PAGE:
With New Hampshire's first-in-the-nation primary less than a week away, the publisher of the state's largest paper, the Union Leader, told NPR's Robert Siegel his assessment of how the Republican presidential race has played out thus far in a single word: "Extraordinary."
And the reason he describes the GOP campaign that way boils down to Donald Trump, who, despite coming in second in the Iowa caucuses this week, enjoys a double-digit advantage in most New Hampshire polls.
"It's extraordinary, because of the Trump factor and the other candidates trying to vie against Trump," said Joe McQuaid, who has worked at the Union Leader for a half century.
"Trump has overturned the table," he added.
McQuaid's dealings with the billionaire businessman have been toxic. In an editorial in December, McQuaid compared Trump to the bully "Biff" from the movie Back to the Future.
New Hampshire Public Radio's Josh Rogers last month described the feud this way:
"The hostility is mutual, especially since the paper endorsed New Jersey Gov. Chris Christie. Trump's been a regular target in the paper's editorial pages and branded a bully by publisher Joe McQuaid. Trump has called McQuaid a 'lowlife' and made his paper stump speech fodder during campaign stops in the state.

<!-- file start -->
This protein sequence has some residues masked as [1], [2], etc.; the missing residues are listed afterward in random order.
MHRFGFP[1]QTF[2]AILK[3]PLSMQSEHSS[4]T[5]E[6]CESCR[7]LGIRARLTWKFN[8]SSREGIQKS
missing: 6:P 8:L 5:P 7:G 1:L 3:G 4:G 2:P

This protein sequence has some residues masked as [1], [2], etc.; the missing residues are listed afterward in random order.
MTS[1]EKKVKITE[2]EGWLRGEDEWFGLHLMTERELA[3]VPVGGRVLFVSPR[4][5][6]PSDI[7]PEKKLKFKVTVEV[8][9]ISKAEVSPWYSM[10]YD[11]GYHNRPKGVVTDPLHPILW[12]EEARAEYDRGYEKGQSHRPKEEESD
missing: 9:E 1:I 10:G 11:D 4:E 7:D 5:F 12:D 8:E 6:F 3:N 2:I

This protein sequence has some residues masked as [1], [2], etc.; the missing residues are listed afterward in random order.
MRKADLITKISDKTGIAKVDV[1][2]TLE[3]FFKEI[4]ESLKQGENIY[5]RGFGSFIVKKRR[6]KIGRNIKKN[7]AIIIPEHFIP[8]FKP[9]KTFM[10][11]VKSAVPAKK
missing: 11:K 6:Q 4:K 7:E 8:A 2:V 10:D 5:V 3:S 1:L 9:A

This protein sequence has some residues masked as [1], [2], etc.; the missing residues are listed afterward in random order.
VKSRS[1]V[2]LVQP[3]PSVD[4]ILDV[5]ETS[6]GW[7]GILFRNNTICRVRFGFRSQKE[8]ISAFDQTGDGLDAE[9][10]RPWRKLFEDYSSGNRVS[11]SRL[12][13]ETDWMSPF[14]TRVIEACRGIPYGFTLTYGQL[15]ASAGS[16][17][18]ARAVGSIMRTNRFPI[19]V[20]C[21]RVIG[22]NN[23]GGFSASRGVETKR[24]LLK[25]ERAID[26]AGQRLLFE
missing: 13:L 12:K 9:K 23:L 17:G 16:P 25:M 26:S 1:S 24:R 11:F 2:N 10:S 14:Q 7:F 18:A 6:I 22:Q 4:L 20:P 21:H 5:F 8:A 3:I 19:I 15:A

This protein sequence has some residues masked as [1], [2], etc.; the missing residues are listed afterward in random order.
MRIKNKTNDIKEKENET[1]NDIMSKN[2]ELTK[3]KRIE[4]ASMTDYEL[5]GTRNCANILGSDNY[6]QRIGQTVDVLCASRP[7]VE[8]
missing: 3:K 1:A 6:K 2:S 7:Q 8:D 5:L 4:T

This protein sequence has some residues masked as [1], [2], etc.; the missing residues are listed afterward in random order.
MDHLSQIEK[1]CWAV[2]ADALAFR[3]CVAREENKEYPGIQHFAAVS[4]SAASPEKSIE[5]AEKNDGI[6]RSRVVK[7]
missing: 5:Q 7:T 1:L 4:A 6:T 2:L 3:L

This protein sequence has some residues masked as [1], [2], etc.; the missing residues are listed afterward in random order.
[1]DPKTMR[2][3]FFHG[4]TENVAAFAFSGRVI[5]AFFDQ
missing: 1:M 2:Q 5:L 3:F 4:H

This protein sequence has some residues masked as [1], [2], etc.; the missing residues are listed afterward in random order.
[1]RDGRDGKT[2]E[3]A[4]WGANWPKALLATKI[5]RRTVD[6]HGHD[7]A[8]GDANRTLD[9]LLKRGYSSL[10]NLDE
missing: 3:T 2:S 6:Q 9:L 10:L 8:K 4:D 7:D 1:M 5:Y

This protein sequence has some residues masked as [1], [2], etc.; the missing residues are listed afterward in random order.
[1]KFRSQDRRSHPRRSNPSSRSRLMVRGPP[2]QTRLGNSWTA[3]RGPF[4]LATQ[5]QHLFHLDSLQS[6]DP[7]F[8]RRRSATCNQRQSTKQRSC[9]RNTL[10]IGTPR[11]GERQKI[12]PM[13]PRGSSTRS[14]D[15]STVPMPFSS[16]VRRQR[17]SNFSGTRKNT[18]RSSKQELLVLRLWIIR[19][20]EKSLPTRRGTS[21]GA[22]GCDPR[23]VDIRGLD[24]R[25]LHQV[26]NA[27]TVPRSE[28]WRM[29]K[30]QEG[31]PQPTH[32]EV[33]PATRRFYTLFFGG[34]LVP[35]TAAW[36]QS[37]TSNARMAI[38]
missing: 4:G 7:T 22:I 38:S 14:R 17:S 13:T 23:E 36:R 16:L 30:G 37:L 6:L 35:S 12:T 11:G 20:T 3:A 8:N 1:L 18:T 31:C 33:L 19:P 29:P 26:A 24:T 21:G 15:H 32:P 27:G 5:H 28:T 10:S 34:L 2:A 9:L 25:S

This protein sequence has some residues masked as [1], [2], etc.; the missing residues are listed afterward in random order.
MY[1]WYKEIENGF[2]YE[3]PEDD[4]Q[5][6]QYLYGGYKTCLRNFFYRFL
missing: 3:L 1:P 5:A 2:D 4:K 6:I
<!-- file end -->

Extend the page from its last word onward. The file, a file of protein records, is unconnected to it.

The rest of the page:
" 'The famous paper, right? You know, your little paper, the Union Leader. It's really a dishonest paper, it's terrible. It's a rag,' Trump said at a recent rally in New Hampshire."
"It's interesting," McQuaid told NPR. "I expected after the Christie endorsement to be flamed on the Twitterverse by Trump, but it wasn't until I called him out in a front-page editorial that it made a difference to him."
McQuaid also lamented the outsize impact money has had on the New Hampshire primary.